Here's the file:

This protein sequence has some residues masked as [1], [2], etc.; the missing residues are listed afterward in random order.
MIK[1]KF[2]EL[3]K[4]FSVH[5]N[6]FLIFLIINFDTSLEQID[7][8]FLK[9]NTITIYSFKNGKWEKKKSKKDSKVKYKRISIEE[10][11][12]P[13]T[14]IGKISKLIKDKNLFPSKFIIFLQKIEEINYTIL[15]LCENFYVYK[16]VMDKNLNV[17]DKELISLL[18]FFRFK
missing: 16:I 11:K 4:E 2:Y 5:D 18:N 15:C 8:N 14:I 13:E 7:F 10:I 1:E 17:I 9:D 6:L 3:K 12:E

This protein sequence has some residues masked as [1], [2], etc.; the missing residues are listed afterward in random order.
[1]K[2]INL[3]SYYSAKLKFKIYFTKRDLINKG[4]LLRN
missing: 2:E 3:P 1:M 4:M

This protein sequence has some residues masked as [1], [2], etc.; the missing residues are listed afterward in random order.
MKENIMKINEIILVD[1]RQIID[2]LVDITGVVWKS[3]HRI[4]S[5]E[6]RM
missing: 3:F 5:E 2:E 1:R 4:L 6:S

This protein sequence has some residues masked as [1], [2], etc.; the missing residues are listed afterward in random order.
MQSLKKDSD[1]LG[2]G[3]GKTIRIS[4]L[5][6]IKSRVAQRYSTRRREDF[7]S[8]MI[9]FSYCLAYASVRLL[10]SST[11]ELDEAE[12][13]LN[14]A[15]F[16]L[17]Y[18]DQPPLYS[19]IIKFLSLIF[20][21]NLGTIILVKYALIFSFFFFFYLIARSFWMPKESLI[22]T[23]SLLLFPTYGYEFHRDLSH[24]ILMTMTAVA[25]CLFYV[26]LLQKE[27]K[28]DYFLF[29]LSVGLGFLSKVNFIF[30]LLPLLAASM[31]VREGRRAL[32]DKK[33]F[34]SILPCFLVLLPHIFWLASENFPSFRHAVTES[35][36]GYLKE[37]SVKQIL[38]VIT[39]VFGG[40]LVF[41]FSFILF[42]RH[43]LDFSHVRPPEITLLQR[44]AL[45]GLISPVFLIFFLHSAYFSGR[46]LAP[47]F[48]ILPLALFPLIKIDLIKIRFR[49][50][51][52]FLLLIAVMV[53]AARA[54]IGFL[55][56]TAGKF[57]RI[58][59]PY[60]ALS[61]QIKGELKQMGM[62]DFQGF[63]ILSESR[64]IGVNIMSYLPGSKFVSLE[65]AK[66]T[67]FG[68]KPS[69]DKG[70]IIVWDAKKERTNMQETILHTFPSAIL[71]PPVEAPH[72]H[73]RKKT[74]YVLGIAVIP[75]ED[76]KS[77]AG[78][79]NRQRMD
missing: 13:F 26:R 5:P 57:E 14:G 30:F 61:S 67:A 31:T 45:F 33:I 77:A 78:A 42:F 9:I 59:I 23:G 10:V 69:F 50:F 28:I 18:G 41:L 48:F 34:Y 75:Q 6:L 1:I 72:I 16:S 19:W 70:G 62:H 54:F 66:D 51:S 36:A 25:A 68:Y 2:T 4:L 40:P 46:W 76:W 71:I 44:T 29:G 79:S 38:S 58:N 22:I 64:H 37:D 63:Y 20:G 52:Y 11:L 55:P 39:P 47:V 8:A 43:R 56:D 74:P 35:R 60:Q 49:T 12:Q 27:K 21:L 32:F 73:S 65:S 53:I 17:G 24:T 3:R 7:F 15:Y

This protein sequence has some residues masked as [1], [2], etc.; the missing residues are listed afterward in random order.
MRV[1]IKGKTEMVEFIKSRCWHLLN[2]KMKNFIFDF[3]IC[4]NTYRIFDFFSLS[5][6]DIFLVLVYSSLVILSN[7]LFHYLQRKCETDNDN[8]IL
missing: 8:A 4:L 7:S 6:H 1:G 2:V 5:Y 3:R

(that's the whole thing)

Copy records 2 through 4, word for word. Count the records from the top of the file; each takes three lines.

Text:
This protein sequence has some residues masked as [1], [2], etc.; the missing residues are listed afterward in random order.
[1]K[2]INL[3]SYYSAKLKFKIYFTKRDLINKG[4]LLRN
missing: 2:E 3:P 1:M 4:M

This protein sequence has some residues masked as [1], [2], etc.; the missing residues are listed afterward in random order.
MKENIMKINEIILVD[1]RQIID[2]LVDITGVVWKS[3]HRI[4]S[5]E[6]RM
missing: 3:F 5:E 2:E 1:R 4:L 6:S

This protein sequence has some residues masked as [1], [2], etc.; the missing residues are listed afterward in random order.
MQSLKKDSD[1]LG[2]G[3]GKTIRIS[4]L[5][6]IKSRVAQRYSTRRREDF[7]S[8]MI[9]FSYCLAYASVRLL[10]SST[11]ELDEAE[12][13]LN[14]A[15]F[16]L[17]Y[18]DQPPLYS[19]IIKFLSLIF[20][21]NLGTIILVKYALIFSFFFFFYLIARSFWMPKESLI[22]T[23]SLLLFPTYGYEFHRDLSH[24]ILMTMTAVA[25]CLFYV[26]LLQKE[27]K[28]DYFLF[29]LSVGLGFLSKVNFIF[30]LLPLLAASM[31]VREGRRAL[32]DKK[33]F[34]SILPCFLVLLPHIFWLASENFPSFRHAVTES[35][36]GYLKE[37]SVKQIL[38]VIT[39]VFGG[40]LVF[41]FSFILF[42]RH[43]LDFSHVRPPEITLLQR[44]AL[45]GLISPVFLIFFLHSAYFSGR[46]LAP[47]F[48]ILPLALFPLIKIDLIKIRFR[49][50][51][52]FLLLIAVMV[53]AARA[54]IGFL[55][56]TAGKF[57]RI[58][59]PY[60]ALS[61]QIKGELKQMGM[62]DFQGF[63]ILSESR[64]IGVNIMSYLPGSKFVSLE[65]AK[66]T[67]FG[68]KPS[69]DKG[70]IIVWDAKKERTNMQETILHTFPSAIL[71]PPVEAPH[72]H[73]RKKT[74]YVLGIAVIP[75]ED[76]KS[77]AG[78][79]NRQRMD
missing: 13:F 26:R 5:P 57:E 14:G 30:F 61:S 67:A 31:T 45:F 33:I 77:A 78:A 42:F 9:I 59:I 23:G 10:V 69:F 50:F 28:I 18:G 41:L 48:F 34:Y 75:Q 6:L 1:I 72:I 16:S 19:W 70:G 62:H 54:F 66:D 51:S 36:A 25:A 68:Y 2:T 4:L 40:P 46:W 76:W 71:I 44:T 29:G 79:S 38:S 58:N 22:I 64:H 37:D 63:Y 20:G 52:Y 11:L 55:P 39:P 47:V 8:A 43:R 56:D 74:P 35:R 60:Q 49:T 12:Q 27:K 21:L 32:F 73:S 65:S 53:I 17:G 24:T 3:R 7:F 15:Y